The HELP topic TCSTART contains a long section on the topic of changing the CWD in TCSTART.However, its title Pipes, Transient Sessions / Processes, and TCSTART does not mention BDEBUGGER or IDE, nor - this is more important - directory changes. You need to actually read the text to find the same warning Vince and Dan mentioned above. It's probably still the best HELP for software I've seen.
 
Feb 26, 2013
100
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#11
I think it works more like this.

IDE.EXE is, essentially, TCC (but without a console). If started from a console, it uses the console of its parent (via AttachConsole()). If not started from a console, it makes one (with AllocateConsole()). When you run a batch file in IDE, it's IDE that's running it. It's therefore no surprise that it (IDE.EXE) executes TCSTART when it starts (since you'd want batch files to behave normally)..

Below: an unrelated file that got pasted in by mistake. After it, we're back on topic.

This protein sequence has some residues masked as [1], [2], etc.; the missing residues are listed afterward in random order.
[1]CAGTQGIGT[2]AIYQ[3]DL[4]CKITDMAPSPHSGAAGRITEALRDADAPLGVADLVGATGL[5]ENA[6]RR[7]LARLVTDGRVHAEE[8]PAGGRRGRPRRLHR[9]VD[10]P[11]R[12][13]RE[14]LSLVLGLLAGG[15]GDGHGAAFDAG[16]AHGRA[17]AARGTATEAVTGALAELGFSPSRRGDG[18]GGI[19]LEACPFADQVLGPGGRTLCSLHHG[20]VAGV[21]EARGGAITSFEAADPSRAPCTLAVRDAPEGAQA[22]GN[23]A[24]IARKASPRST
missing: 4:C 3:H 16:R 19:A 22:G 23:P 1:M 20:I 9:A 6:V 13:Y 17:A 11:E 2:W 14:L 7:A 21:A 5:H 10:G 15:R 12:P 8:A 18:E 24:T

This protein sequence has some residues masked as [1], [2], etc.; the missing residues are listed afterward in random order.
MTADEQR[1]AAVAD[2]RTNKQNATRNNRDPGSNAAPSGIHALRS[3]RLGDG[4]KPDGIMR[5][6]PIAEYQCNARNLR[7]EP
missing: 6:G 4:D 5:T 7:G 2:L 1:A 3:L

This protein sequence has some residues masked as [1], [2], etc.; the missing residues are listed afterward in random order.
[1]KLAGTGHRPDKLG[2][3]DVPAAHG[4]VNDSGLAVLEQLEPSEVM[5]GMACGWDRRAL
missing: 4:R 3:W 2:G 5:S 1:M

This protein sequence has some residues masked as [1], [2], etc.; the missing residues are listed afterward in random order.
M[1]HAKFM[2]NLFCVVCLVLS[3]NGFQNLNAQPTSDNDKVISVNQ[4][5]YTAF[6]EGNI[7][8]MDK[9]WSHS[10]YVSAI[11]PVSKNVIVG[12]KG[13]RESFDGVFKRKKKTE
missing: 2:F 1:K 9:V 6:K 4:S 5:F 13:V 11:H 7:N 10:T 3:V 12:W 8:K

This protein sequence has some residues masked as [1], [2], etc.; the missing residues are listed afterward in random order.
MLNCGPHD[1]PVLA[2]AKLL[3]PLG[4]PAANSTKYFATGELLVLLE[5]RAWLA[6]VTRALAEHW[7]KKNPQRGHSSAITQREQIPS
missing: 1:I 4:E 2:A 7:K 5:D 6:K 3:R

That seems entirely plausible Vince, and your knowledge of the intricacies of Windows consoles is certainly much greater than mine :-)

Changing directories in TCSTART has never been advisable. It leads (as is obvious) to unexpected and unintended results. In the 20 years (or so) that I've been hanging around JPSoft forums (once upon a time, UseNet ... sigh!), problems stemming from that practice have arose quite regularly.
Yes, I recall replying to a thread a few months ago when someone had the same issue when using a pipe. However, as this thread shows, it's not always obvious when to expect tcstart to be executed, so I expect it's a topic that we'll return to again...
 
#12
The HELP topic TCSTART contains a long section on the topic of changing the CWD in TCSTART.However, its title Pipes, Transient Sessions / Processes, and TCSTART does not mention BDEBUGGER or IDE, nor - this is more important - directory changes. You need to actually read the text to find the same warning Vince and Dan mentioned above. It's probably still the best HELP for software I've seen.
Yup! And changing CWDs in TCSTART would also do in any TCCHere mechanism (on which I rely heavily).